Earths average temperature used to be 33°C warmer, +15°C, than it would be without GHGs. It is now more than a degree warmer than that, rapidly closing on 2°C warmer.We sometimes mistakenly think greenhouse gases and carbon dioxide (CO2) are synonymous. After all, many climate change articles talk about CO2 induced global warming without mentioning any of the other contributors. But greenhouse gases encompass a wide range of components. At a high level, greenhouse gases divide into two broad categories: condensable and non-condensable components. Condensable gases are those whose concentrations are dependent on temperature.
The primary greenhouse gases are water vapor, carbon dioxide, methane, ozone, nitrous oxide, and chlorofluorocarbons. Water vapor is the only condensable gas in this group, and chlorofluorocarbons constitute the only purely human-made component. The distinction between condensable and non-condensable gases is important because non-condensable gases are the atmospheric components keeping our planet livable.
Water vapor differs from non-condensable greenhouse gases like carbon dioxide (CO2) or methane (CH4), whose concentrations hold relatively steady as temperatures change. These non-condensable greenhouse gases play a critical role in maintaining the earth’s surface temperature in a range that supports life as we know it. Without them, the earth’s average temperature would be about -18 degrees Celsius. A sheet of ice would cover the planet.
So CO2 is the driver, water vapor, increasing as the world warms. Water vapor is the positive feedback increasing the warming from CO2 and the other GHGs.If human activity had not increased the non-condensable gas concentrations by burning fossil fuels, today’s water vapor concentrations would be the same as before the industrial revolution. We don’t directly add more water vapor to the atmosphere. Instead, human activity adds more CO2, methane, nitrous oxide, and chlorofluorocarbons, causing temperatures to rise. Once the atmosphere is warmer, then it absorbs more water vapor.
Because water vapor is a condensable greenhouse gas, the maximum amount of moisture in a fixed volume of air relates directly to air temperature. Warmer air holds more moisture, hence more water vapor. But when air fully saturated with water vapor cools, the vapor condenses into a liquid. This condensation effect forms clouds and creates precipitation like rain and snow.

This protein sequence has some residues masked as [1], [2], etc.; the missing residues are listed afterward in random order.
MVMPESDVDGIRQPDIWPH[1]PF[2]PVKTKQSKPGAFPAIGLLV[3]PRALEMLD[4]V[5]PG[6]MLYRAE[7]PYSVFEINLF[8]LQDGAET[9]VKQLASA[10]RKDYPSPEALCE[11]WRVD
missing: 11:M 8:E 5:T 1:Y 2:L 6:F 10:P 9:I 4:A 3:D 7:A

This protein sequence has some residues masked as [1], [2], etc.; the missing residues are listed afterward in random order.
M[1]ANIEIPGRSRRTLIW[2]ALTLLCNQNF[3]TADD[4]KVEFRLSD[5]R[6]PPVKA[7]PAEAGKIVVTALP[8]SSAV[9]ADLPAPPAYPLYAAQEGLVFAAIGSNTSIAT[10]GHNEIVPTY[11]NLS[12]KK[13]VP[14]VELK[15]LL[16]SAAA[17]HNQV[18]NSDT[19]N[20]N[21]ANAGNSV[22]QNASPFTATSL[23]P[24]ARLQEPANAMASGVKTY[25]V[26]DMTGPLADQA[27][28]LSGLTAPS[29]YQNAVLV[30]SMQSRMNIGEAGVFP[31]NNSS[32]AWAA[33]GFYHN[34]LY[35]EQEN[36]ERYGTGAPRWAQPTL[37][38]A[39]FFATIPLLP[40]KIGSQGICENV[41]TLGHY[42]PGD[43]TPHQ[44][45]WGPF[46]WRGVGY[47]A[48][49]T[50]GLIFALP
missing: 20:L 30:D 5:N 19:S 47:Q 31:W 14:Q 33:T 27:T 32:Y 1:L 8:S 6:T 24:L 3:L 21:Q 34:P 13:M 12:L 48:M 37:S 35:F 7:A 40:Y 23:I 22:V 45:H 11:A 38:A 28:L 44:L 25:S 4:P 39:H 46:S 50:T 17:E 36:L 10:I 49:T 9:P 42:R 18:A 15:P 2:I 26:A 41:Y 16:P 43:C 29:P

Clouds are thought to generally increase warming over all. The types and heights of clouds are changing and this increases the warming of clouds over all. This is not well understood. Clouds forming at night trap IR below them, reflecting it back to the surface hence warming the surface. Driving through the midnorth of SA as I did last week in showery weather the car thermometre would drop by up to 2°C when clouds covered the local sky, rising again when the clouds moved away.Cycles within cycles
The saying that every action creates an equal, but opposite reaction holds true for water vapor amplification. Additional water vapor leads to more clouds. Because clouds are fluffy and white on top, they reflect sunlight into space. Less sunlight then reaches the earth’s surface, so less solar heat is available for atmospheric warming. This process encourages cooling.
The dual heating and cooling roles of water vapor play out daily. Extra water vapor leads to increased heat retention, but it also creates more clouds to block sunlight and encourage cooling. However, the steady rise in average global surface temperatures over the past 100 years attests to a fact; warming is winning out over cooling in this battle.
The real impact
Weather is one of the earth’s engines for heat dissipation, moving heat from hot areas to cooler areas, smoothing out large temperature variations. This process forms the global water cycle with heat evaporating water in some areas and precipitating this water over other regions. Since oceans cover 70 percent of the earth’s surface, evaporation from the oceans is a major part of the water cycle. A warmer atmosphere means more water evaporates from the oceans, and precipitation increases. These changes impact weather patterns worldwide.
Studies of ocean salinity, led by Lijing Cheng from the Institute of Atmospheric at the Chinese Academy of Sciences, tracked surface salinity changes over six decades. Their findings show how global warming amplifies the water cycle, creating a more dynamic range of environmental conditions—high salinity zones get saltier, and low salinity areas become even fresher.
The results are important because they indicate a future where dry regions become dryer and wet zones wetter. Extreme weather events will become more frequent, and large populations will grapple with regional shifts in water availability.
Dry seasons become longer and dryer, so the West Coast burns. Decreasing water flow in the Colorado River threatens 40 million people and billions of dollars in agriculture. More frequent hurricanes pound the USA’s Gulf and East Coast, submerging towns below ocean waters. Water vapor is the atmospheric link to these amplified weather patterns. It is also a greenhouse gas able to create its own positive feedback loop, further accelerating an already rapid rise in global temperatures.